The Bank of England has raised interest rates to 0.25%. With inflation at a 10-year high, the Bank was pressured to lift borrowing costs from their record lows. Sterling has risen the last few days as markets have raised their expectations for a rate hike on Thursday. Following the news of a rate hike, the pound rose against the US dollar, reaching its highest level in over two weeks, after falling to one-year lows earlier this month.
With positive economic data reflecting a robust market, expectations for a rate hike had strengthened and today markets were not disappointed.
Bank raises interest rates for the first time since the pandemic started
The Bank of England has raised interest rates for the first time since the pandemic started and despite concerns over the Omicron variant. The Bank’s monetary policy committee (MPC) voted to raise rates from their historic lows of 0.1% to 0.25%, as inflationary pressures outweighed the risks to the economy from Omicron.
Governor Andrew Bailey, Deputy Governors Ben Broadbent, Jon Cunliffe and Dave Ramsden, Chief Economist Huw Pill, and Michael Saunders, Jonathan Haskel, and Catherine L Mann voted to raise interest rates to 0.25%. The only member who voted against was Silvana Tenreyro who preferred to keep the Bank Rate at 0.1%.
Why an interest rate hike now?
The Bank of England has raised interest rates due to inflationary pressures as prices are rising and the labour market looks strong enough. The Bank now expects the CPI inflation rate to reach 6% in Spring, which is more than its 2% target. According to the Bank’s minutes, 12-month CPI inflation rose from 3.1% in September to 5.1% in November and led to an exchange of letters between the Governor Andrew Bailey and Chancellor of the Exchequer. These are included in today’s minutes. The Bank expects inflation to remain around 5% during the next couple of months and hit 6% in April 2022.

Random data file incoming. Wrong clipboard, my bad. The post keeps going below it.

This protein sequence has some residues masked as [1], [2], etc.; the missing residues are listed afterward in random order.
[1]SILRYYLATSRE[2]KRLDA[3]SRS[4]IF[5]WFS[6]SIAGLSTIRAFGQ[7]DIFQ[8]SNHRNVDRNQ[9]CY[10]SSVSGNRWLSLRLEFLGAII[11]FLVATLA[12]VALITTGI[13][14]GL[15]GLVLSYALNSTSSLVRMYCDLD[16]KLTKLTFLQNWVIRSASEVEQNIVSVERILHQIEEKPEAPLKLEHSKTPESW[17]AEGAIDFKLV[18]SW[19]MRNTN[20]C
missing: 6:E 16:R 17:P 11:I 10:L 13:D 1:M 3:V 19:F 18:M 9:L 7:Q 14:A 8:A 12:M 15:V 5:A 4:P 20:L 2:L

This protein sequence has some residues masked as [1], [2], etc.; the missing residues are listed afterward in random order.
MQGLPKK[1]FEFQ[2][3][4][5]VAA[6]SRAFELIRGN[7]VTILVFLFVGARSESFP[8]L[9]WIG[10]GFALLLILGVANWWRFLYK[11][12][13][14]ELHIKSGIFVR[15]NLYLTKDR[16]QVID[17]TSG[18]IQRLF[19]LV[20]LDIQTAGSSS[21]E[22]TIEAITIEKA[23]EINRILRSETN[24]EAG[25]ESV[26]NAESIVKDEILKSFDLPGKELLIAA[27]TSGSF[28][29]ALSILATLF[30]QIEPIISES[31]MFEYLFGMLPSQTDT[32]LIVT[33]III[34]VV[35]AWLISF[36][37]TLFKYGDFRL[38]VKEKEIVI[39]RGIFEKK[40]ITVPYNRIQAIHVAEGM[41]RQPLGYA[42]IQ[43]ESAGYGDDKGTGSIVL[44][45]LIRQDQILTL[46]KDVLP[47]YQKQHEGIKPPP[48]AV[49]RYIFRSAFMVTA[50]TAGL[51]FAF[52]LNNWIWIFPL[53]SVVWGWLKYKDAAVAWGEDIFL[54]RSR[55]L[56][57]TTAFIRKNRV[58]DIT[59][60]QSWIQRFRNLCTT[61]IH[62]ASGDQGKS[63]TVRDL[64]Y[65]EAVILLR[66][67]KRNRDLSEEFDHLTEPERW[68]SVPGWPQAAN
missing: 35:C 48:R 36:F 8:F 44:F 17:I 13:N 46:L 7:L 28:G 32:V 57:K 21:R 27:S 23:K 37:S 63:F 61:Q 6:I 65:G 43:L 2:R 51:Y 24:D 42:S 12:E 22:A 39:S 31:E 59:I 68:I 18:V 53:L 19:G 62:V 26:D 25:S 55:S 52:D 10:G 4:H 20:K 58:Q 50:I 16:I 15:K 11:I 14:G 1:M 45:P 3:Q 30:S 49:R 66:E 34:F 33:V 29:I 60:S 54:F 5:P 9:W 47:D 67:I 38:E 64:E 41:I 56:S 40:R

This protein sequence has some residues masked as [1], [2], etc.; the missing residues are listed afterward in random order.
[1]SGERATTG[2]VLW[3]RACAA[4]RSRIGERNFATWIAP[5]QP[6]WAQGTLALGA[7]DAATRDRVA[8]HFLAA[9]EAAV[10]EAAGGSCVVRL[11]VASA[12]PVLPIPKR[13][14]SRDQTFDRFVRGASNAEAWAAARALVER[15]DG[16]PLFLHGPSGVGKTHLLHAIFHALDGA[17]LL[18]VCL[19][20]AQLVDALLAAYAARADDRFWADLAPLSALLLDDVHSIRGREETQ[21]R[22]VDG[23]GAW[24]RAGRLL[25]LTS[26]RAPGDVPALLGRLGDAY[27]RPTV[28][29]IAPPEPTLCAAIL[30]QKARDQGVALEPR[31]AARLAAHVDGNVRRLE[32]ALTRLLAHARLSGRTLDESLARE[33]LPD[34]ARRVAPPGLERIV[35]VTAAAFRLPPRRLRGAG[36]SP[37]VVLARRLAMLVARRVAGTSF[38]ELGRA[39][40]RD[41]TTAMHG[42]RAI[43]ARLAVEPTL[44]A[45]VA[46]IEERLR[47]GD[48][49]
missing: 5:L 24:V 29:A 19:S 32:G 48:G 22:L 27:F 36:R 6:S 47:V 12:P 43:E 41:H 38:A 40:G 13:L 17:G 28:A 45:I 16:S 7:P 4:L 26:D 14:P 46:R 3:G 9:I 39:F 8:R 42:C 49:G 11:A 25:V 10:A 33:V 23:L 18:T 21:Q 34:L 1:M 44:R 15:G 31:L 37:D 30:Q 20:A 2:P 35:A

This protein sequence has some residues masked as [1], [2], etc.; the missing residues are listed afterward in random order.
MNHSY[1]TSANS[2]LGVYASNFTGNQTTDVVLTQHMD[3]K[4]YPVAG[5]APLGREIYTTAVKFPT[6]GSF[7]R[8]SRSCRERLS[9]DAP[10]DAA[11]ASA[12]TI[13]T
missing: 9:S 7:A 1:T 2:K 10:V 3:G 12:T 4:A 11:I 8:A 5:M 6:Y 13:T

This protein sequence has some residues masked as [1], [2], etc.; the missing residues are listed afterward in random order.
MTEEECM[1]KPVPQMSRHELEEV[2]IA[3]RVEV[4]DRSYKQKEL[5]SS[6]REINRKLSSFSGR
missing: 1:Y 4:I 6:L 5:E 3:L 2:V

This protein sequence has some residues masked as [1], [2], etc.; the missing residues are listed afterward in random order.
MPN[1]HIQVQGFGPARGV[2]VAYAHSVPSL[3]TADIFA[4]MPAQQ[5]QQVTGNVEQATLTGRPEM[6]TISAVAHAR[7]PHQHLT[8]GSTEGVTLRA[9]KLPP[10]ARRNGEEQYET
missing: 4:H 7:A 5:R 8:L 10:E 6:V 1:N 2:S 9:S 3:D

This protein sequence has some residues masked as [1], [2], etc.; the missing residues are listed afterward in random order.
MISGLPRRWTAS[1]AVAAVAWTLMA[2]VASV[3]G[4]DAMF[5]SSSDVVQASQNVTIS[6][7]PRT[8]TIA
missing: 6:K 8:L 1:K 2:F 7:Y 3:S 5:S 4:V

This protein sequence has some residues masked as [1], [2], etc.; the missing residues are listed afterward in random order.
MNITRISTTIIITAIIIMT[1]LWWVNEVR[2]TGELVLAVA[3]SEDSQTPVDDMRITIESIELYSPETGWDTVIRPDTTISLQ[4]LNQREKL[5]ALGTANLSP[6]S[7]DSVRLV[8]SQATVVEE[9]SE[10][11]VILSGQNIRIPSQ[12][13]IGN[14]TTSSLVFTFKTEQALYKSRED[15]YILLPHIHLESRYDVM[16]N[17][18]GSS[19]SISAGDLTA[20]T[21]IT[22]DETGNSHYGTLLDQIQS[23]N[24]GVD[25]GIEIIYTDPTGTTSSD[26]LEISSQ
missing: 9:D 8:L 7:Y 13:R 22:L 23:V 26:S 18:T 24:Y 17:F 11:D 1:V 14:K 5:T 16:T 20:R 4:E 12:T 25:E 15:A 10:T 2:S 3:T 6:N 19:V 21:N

In regards to unemployment, the BoE has assessed the labour market’s condition and recent data that showed that the unemployment rate has fallen and vacancies rose. In their last meeting, the Bank projected that if the economic data and especially the statistics about the labour market were in line with their projections then it would be necessary to raise rates in order to control inflation.
The latest reports have confirmed that these conditions have been met. The labour market is strong and has continued to strengthen. Although the Omicron variant might affect near-term activity, its impact in the longer term is not clear yet.
Bank of England is the first major central bank to raise interest rates
The BoE is the first central bank to raise interest rates in the pandemic. The rate hike comes two days after the International Monetary Fund said the Bank of England should not delay tightening its policy amidst increasing inflation concerns.
The markets are now pricing in further rate rises for next year, with another rate hike in February.
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